A wine cooler is a highly convenient appliance that’s function is to create the most ideal conditions for the storage of wine. These coolers work a lot harder than your typical refrigerator as they have to maintain a constant temperature in order to chill the wine correctly. Due to this, the majority of wine coolers are liable to emitting some level of noise.
The amount of sound generated by your wine cooler will depend on a variety of factors like whether it's a built in wine cooler or freestanding but ultimately it will come down to the quality of its construction. Wine coolers that are made of low-grade components are far more likely to give off noise than the more advanced, expensive models that come with A grade energy classifications. Whilst many people might not have an issue with some background noise, others will find it both distracting and disruptive.
Here, we will look at a few of the main causes of wine cooler noise and take you through a few of the ways that you can try to combat and even solve the issue.
Primary causes of a noisy wine cooler
A wine cooler is composed of a number of functioning parts that are continually in motion to try and keep the wine at the right temperature. These parts are what causes the wine coolers to give off the noise that they often do.
Electric fans are essential components that work to circulate a constant, stable flow of air within the wine cooler. They also help to maintain a balanced temperature of the wine cabinet and this desired temperature will depend entirely on the kind of wine you will be storing. Due to the way that these fans move, they are naturally susceptible to producing noise. Their sound very much resembles that of a desk fan, that essentially functions in the exact same way.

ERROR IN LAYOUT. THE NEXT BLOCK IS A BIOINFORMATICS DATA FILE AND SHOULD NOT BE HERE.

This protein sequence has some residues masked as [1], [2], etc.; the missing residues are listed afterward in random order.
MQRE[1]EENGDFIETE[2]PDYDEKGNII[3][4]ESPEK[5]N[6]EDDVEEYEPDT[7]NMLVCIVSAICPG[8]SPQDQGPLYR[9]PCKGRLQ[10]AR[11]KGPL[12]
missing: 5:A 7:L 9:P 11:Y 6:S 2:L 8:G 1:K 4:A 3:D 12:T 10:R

The number of fans your wine cooler has will depend on its size, and generally speaking, the more fans a wine cooler has, the noisier it is going to be. This is something you will want to consider before purchasing a wine cooler, especially if noise is something that particularly bothers you. Another important thing to note is that the dual temperature zone wine coolers will require more fans than the regular single temperature zone wine coolers. This is because there is a need to evenly circulate air around two separate cooling chambers that require to be kept at two different temperatures.